Why You'll Probably Be Paying More for Your Christmas Tree This Year

Why You'll Probably Be Paying More for Your Christmas Tree This Year

Jed Oelbaum

The holidays are a financially taxing time, what with travel expenditures, presents, and the extra therapy (and booze) you’re going to need to deal with seeing your weirdo extended family. But if you feel a particular sense of depletion this December 25, it might not just be the eggnog working its way through your system—your Christmas tree will likely be more expensive this year, as droughts, wildfires, and other market forces dent the U.S. tree supply, causing a shortage.  

Dan Bolender, owner of Olympic Christmas Trees in Rancho Cucamonga, California told CBS Los Angeles that he’s seen a lot of growers leave the business recently. “We’ve never seen a shortage. Nothing like this at all,” he said. “I’m calling [growers] and they’re saying ‘we don’t have any more trees, Dan,’” he added.

In New York City, already a pricey place to jingle your bells, one Greenwich Village seller is asking as much as $1,000 for her best trees. “This 13-foot tree—a beautiful fir—is $750, and with delivery, installation with a stand and tip would be $1,000,” Heather Neville, “the NYC Tree Lady,” told the New York Post on Sunday.

(There are still downmarket options for the anemically financed gothamite; the same Post article reported finding cheaper choices in the area, including a tree for $100 with stand.)

Neville’s white firs having the same price tag as a ‘90s Ford Taurus might be an extreme example of inflated tree prices. But growers in Oregon, the country’s leading producer of Christmas trees, are asking for as much as 15 percent more this year. And there are reports of diminished Christmas tree supplies and higher prices in Tennessee, Virginia, California, and other areas around the country.

One of the reasons consumers balk at spending a bundle on their tree is the speed with which one’s green, glittering holiday centerpiece turns into a highly flammable, piney heap. It can feel wasteful, not just as you lug what was once a perfectly good tree to the curb, but when you’re later staring at your checking account balance and wondering where all your dang money went.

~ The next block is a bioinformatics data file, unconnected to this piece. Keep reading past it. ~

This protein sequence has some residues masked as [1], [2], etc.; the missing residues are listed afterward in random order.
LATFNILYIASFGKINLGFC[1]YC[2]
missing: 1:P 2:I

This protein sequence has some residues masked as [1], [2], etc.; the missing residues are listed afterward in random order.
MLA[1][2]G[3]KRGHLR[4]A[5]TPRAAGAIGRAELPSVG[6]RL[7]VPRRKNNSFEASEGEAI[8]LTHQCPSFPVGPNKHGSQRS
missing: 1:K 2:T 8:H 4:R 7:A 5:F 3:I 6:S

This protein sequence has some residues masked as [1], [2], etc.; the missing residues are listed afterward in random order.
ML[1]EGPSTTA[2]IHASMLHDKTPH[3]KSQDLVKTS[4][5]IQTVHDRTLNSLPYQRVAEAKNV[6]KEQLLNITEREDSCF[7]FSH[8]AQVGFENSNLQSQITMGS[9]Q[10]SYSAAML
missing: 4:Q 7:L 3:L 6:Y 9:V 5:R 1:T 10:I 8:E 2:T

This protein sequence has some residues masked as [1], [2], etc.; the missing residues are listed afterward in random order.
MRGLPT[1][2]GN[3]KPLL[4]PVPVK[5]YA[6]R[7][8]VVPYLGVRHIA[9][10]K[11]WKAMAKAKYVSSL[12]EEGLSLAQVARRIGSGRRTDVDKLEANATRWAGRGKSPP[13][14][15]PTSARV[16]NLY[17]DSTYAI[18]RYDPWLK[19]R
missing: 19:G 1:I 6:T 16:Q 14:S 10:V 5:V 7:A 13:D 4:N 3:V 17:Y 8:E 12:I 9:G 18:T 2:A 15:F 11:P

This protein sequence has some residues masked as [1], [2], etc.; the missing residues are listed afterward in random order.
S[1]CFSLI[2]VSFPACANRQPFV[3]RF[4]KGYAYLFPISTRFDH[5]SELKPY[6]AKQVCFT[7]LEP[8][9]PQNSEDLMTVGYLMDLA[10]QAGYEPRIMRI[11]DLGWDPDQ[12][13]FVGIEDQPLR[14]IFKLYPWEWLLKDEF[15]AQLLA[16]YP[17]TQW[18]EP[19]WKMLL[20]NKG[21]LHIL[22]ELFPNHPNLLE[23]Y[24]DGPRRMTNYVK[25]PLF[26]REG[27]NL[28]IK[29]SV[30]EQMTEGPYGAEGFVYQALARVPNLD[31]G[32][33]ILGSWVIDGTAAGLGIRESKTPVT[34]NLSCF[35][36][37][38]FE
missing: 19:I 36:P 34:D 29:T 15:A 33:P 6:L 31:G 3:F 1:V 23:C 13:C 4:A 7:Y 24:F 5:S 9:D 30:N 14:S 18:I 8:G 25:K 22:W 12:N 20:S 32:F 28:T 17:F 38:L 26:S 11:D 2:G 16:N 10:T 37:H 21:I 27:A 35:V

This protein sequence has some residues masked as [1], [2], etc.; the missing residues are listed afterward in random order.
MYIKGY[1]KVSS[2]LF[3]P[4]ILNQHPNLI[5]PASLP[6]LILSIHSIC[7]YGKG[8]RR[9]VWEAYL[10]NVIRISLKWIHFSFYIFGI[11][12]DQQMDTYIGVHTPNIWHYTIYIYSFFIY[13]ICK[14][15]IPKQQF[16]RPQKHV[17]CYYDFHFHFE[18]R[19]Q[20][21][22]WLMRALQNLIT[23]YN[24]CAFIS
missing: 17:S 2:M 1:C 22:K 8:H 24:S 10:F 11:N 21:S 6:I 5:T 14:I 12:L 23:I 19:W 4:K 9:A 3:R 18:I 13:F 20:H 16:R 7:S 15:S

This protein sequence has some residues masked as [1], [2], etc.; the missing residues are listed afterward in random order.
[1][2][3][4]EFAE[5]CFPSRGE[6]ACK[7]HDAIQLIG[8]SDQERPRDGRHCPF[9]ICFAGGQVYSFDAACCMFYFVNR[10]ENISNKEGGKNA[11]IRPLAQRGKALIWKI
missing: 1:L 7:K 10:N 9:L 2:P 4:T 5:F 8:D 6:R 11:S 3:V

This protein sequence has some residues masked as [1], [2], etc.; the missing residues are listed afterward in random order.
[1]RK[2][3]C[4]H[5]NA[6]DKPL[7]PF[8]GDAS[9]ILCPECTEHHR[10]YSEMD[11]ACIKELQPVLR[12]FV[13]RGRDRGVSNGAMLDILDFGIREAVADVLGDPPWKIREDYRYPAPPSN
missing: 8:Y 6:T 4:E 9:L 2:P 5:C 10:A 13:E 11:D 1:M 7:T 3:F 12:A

Image by Albedo via    Wikimedia Commons

Image by Albedo via Wikimedia Commons

If Christmas tree prices stay high, we’ll probably see more people turning to the kitschy glory of artificial options, which cost more than most real trees upfront, but save funds with reuse each subsequent year. Though if you’re trying to have a green Christmas, maybe artificial trees aren’t the way to go: They’re generally considered less environmentally friendly than real trees, despite their reusability.

Trees might be more expensive than usual this year, but the price hike likely won’t make them unaffordable for most Americans. If you do live in NYC, or some other urban center, though, remember to have an exit plan—if you get a big tree delivered and can’t dispose of it yourself, you may end up having to pay even more money to have it taken away.

Just make sure your tree is going somewhere where it’ll be recycled. Some cities’ sanitation departments run special after-Christmas tree recycling programs and you can take your tree to be mulched at events like NYC’s MulchFest. And to really get your money’s worth for that overpriced tree, you can donate it to a local zoo, or big cat sanctuary, where you can watch lions and tigers gleefully tear your dried out Christmas fir to shreds.

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